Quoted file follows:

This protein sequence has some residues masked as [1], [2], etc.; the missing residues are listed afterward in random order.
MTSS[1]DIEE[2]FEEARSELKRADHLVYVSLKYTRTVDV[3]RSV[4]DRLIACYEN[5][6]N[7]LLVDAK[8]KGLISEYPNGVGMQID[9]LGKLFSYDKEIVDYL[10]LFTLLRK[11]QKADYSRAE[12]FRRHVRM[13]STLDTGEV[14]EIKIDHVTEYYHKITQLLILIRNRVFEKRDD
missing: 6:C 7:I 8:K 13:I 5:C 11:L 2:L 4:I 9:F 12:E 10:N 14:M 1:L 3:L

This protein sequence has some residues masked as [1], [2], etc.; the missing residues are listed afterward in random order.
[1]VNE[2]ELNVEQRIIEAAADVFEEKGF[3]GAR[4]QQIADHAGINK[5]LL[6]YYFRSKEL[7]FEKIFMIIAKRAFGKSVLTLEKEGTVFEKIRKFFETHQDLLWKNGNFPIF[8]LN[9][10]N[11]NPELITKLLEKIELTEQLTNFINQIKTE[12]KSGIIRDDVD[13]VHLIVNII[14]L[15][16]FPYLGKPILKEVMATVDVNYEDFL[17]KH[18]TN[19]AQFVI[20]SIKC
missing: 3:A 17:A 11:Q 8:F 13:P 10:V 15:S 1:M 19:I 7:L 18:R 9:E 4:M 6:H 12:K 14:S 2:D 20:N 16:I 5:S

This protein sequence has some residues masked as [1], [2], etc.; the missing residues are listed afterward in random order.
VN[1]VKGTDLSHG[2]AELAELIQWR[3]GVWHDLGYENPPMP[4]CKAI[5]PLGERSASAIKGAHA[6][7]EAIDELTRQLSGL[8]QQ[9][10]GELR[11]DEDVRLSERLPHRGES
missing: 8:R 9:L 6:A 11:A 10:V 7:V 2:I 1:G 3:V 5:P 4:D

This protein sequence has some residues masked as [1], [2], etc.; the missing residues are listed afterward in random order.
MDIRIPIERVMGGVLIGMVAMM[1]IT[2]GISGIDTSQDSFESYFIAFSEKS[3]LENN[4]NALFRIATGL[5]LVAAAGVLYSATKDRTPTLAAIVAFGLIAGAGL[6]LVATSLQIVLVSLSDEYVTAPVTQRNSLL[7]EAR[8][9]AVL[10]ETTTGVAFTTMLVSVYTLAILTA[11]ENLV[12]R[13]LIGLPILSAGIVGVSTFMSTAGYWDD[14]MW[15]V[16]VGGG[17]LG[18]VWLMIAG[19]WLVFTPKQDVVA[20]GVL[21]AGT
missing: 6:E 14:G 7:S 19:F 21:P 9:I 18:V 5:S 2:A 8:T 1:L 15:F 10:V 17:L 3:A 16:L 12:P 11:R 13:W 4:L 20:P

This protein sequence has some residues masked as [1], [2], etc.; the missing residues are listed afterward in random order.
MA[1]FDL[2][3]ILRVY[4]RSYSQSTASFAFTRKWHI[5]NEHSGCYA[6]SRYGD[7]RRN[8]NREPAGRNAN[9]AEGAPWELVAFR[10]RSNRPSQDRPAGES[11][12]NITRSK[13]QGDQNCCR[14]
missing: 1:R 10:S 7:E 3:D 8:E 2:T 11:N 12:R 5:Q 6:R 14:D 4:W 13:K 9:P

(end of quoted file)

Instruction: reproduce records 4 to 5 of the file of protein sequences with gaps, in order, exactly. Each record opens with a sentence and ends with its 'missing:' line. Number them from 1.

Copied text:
This protein sequence has some residues masked as [1], [2], etc.; the missing residues are listed afterward in random order.
MDIRIPIERVMGGVLIGMVAMM[1]IT[2]GISGIDTSQDSFESYFIAFSEKS[3]LENN[4]NALFRIATGL[5]LVAAAGVLYSATKDRTPTLAAIVAFGLIAGAGL[6]LVATSLQIVLVSLSDEYVTAPVTQRNSLL[7]EAR[8][9]AVL[10]ETTTGVAFTTMLVSVYTLAILTA[11]ENLV[12]R[13]LIGLPILSAGIVGVSTFMSTAGYWDD[14]MW[15]V[16]VGGG[17]LG[18]VWLMIAG[19]WLVFTPKQDVVA[20]GVL[21]AGT
missing: 6:E 14:G 7:S 19:F 21:P 9:I 18:V 5:S 2:A 8:T 1:L 15:F 10:V 17:L 3:A 16:L 12:P 11:R 13:W 4:L 20:P

This protein sequence has some residues masked as [1], [2], etc.; the missing residues are listed afterward in random order.
MA[1]FDL[2][3]ILRVY[4]RSYSQSTASFAFTRKWHI[5]NEHSGCYA[6]SRYGD[7]RRN[8]NREPAGRNAN[9]AEGAPWELVAFR[10]RSNRPSQDRPAGES[11][12]NITRSK[13]QGDQNCCR[14]
missing: 1:R 10:S 7:E 3:D 8:E 2:T 11:N 12:R 5:Q 6:R 14:D 4:W 13:K 9:P